January - April 2006 Issue
Partnering for Higher Quality Care and Better OutcomesRick Born has a front-row seat for the first-of-its-kind partnership behind the new Virtual ICU. He’s the CEO of the company formed by three independent healthcare partners — Froedtert & Community Health, ThedaCare and Bellin Health System in Green Bay — to operate the Virtual ICU in five hospitals.
The idea for electronic intensive care unit partnership, says Born, came from discussions that began a couple of years ago about finding ways for Froedtert & Community Health to work together with ThedaCare. Around the same time, ThedaCare was also looking for ways to partner with Bellin. Eventually, the three health systems — which don’t compete in any market — came together and focused on the Virtual ICU as theirfirst partnership effort. In addition, The Medical College of Wisconsin is a strategic partner in the endeavor.
While the technology company that developed the eICU® software has several other hospital customers across the country, never before has anyone bought the system to use across separately owned and independently operated health systems. That’s what makes the partnership among Froedtert & Community Health, ThedaCare and Bellin so unique.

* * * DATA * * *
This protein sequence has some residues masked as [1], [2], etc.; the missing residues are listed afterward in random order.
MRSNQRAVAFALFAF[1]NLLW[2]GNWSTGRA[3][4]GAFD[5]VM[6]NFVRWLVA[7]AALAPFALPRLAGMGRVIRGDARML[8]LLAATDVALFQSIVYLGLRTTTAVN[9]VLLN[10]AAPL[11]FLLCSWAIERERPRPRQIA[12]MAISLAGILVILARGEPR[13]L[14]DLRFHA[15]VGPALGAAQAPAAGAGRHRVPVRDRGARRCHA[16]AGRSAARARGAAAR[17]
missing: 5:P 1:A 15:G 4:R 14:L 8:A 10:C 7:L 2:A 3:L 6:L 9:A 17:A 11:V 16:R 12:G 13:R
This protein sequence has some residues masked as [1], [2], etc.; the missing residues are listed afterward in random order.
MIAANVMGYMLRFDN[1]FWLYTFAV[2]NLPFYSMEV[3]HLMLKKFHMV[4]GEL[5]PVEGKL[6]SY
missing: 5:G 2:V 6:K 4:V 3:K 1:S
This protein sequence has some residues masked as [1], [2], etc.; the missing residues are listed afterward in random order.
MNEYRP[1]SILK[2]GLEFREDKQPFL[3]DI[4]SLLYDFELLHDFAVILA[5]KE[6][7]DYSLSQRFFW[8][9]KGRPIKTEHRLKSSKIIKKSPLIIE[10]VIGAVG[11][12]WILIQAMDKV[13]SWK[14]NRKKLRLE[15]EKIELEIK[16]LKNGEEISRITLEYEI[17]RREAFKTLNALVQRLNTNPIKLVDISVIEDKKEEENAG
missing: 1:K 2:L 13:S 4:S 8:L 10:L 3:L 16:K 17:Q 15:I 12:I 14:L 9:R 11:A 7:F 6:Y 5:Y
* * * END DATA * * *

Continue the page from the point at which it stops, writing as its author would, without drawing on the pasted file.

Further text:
“We’re setting the pace,” says Born. He explains that since the partners began planning their cross-system Virtual ICU, a group of hospitals in Maryland is looking at doing something similar and a group in St Louis wants to offer the system to rural hospitals across the country.
Among them, the three partners operate five hospitals, which have a total of nine ICUs. The hospitals are Froedtert; Community Memorial in Menomonee Falls; the two ThedaCare hospitals — Theda Clark Medical Center in Neenah and Appleton Medical Center; and Bellin Hospital in Green Bay.
Leaders at Froedtert had learned about the eICU® software, which would allow a hospital to remotely monitor its ICU patients, add a new level of care and improve patient outcomes. But even for a facility the size of Froedtert, the cost was high, explains Born. Cost was one reason the three partners selected the Virtual ICU as their first partnership effort. Technology was another. The software allows monitoring of an ICU from miles away using the latest electronic technology. That meant even though the partner hospitals were independently owned and operated, they could still share the same technology.
To facilitate the partnership, the three healthcare systems formed Quality Health Solutions, and a subsidiary, Critical Care Solutions (CCS), which owns and operates the Virtual ICU. CCS is also owned by the three partners, and Born is CEO of both the parent and subsidiary company. With this structure, the parent company, Quality Health Solutions, is in a position to pursue other joint efforts in the future.
Source: Every Day
Date: January - April 2006 Issue